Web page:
Does diabetes pose a challenge in the pursuit of parenthood?

Every year since 2006, November 14 marks the date for raising awareness of Diabetes mellitus. It is a growing threat in our healthcare system; according to data from the International Diabetes Federation (IDF), 5.1 million adults in Spain suffer from this disease. In comparison to 2019 data, this number has increased by 42%. And in response to the question entitling this post, yes, diabetes directly affects reproductive capacity.

Diabetes is a chronic metabolic disorder caused by insulin deficiency. It is either absolute when the cause is autoimmune destruction of the pancreatic beta cells (type 1 diabetes) or relative when it is due to an insufficient production of or peripheral resistance to insulin (type 2 diabetes). With an increasing incidence of type 1 and 2 diabetes, Reproductive Medicine specialists must be prepared to face the potential challenges that the disease's exponential rise may pose to fertility and fecundity.

How does diabetes affect female fertility?

Although DM1 and DM2 have much in common, they impact differently on reproductive capacity. They are clinically distinct, but both types can have a significant effect on achieving gestation.
In the case of type 1 diabetic women, menstrual irregularities occur at a frequency of between 20- 40%. This percentage is even higher during adolescence. Menstrual disorders have repercussions that interfere with the occurrence of a spontaneous pregnancy. In addition, scientific literature indicates that these patients have a shorter reproductive period and an earlier onset of menopause. The fertile period suffers an average shortening of 2 to 3 years.

Type 2 diabetes accounts for most diabetes cases and is associated with poor lifestyle habits. It is possible to control excess glucose with medication. However, in addition to medication, changes such as a healthy diet and frequent exercise are necessary to properly control glucose levels. Strict management of metabolic and hormonal levels in any diabetic patient is especially important at the time of conception. This reduces the risk of miscarriage or of the newborn suffering from congenital diseases, premature birth, excess weight (fetal macrosomia) or hypoglycemia.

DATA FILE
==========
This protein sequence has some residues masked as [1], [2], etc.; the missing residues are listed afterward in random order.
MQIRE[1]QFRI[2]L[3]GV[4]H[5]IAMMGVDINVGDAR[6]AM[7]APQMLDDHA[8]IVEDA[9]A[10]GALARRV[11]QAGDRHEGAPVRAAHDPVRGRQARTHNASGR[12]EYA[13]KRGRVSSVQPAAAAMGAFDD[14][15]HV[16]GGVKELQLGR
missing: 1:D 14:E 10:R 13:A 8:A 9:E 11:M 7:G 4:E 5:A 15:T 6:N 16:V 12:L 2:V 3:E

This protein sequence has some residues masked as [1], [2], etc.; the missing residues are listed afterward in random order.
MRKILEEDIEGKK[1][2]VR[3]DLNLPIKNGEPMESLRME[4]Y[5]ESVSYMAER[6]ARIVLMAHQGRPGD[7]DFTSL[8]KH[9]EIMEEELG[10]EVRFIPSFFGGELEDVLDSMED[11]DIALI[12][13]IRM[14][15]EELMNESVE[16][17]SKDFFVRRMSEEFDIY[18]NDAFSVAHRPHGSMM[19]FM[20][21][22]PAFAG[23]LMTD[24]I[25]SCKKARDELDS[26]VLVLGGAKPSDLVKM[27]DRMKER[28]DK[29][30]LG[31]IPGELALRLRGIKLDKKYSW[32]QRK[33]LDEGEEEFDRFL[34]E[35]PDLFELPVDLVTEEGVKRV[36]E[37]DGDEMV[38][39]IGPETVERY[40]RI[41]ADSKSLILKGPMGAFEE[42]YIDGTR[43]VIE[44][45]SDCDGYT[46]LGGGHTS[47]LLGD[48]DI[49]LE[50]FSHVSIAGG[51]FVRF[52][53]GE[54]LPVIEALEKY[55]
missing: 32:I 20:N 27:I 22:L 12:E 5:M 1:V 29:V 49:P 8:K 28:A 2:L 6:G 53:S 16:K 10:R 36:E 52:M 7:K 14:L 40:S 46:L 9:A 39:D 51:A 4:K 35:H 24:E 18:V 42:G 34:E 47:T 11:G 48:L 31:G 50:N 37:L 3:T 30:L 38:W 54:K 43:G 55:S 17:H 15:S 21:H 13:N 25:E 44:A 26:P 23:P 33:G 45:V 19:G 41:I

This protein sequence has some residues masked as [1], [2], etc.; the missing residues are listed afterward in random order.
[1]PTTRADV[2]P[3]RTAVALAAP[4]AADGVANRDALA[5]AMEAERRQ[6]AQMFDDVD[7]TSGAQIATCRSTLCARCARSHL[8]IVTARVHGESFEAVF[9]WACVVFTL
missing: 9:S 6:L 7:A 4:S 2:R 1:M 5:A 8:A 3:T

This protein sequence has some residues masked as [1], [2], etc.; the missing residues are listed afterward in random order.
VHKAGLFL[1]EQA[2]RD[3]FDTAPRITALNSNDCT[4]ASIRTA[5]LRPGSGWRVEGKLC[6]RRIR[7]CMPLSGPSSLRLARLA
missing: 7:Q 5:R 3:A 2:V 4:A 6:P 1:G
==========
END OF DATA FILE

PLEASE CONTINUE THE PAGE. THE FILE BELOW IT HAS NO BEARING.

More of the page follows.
In women with diabetes, there is a high prevalence of polycystic ovary syndrome (PCOS). The even higher diagnosis in women with type 2 diabetes means that they often have to resort to assisted reproduction treatments in order to increase their chances of becoming mothers. As with PCOS, patients with type 2 diabetes are more frequently associated with obesity. As a result, even if they have achieved good metabolic control, their oocyte quality and endometrial receptivity parameters are usually suboptimal.

In the case of women with type 1 diabetes, their metabolic management is more complex. Once achieved, however, the results and success in fertility treatments is very similar to that of healthy women. The percentage of these women who present fertility problems is similar to that of the general population.

How does diabetes affect male fertility?

As in the case of women, poor control of the disease can also affect fertility in men. This does not significantly alter the classic parameters of the spermiogram. On the contrary, what has been discovered is that the sperm DNA shows a greater degree of fragmentation. This is probably due to an increase in surrounding free radicals resulting from hyperglycemia in poorly regulated patients or from an alteration in the repair mechanisms.

Nevertheless, genetic damage to the sperm's nuclear DNA affects fertilization and increases the risk of miscarriage.

The importance of single embryo transfer in diabetic patients

As with all other cases, multiple pregnancies should ideally be avoided, and a single embryo transfer is preferable to reduce the risk as much as possible. This specification is essential in diabetic patients. The scientific consensus to transfer a single embryo per cycle must be complied with, even if it means repeating and increasing the number of embryos. The fact that the patient undergoes repeated ovarian stimulation cycles is not a disadvantage in the sense that the hormones provided, such as FSH, do not have an impact on glycemic levels.

A multiple pregnancy poses a risk to both the mother's and the fetus' health. In addition to worsening perinatal outcomes, the patient's previous complications, such as diabetic retinopathy, may be aggravated.

If you are interested in learning more about available treatments for women with this or other conditions and syndromes such as endometriosis, we recommend that you enroll in our online infertility course.

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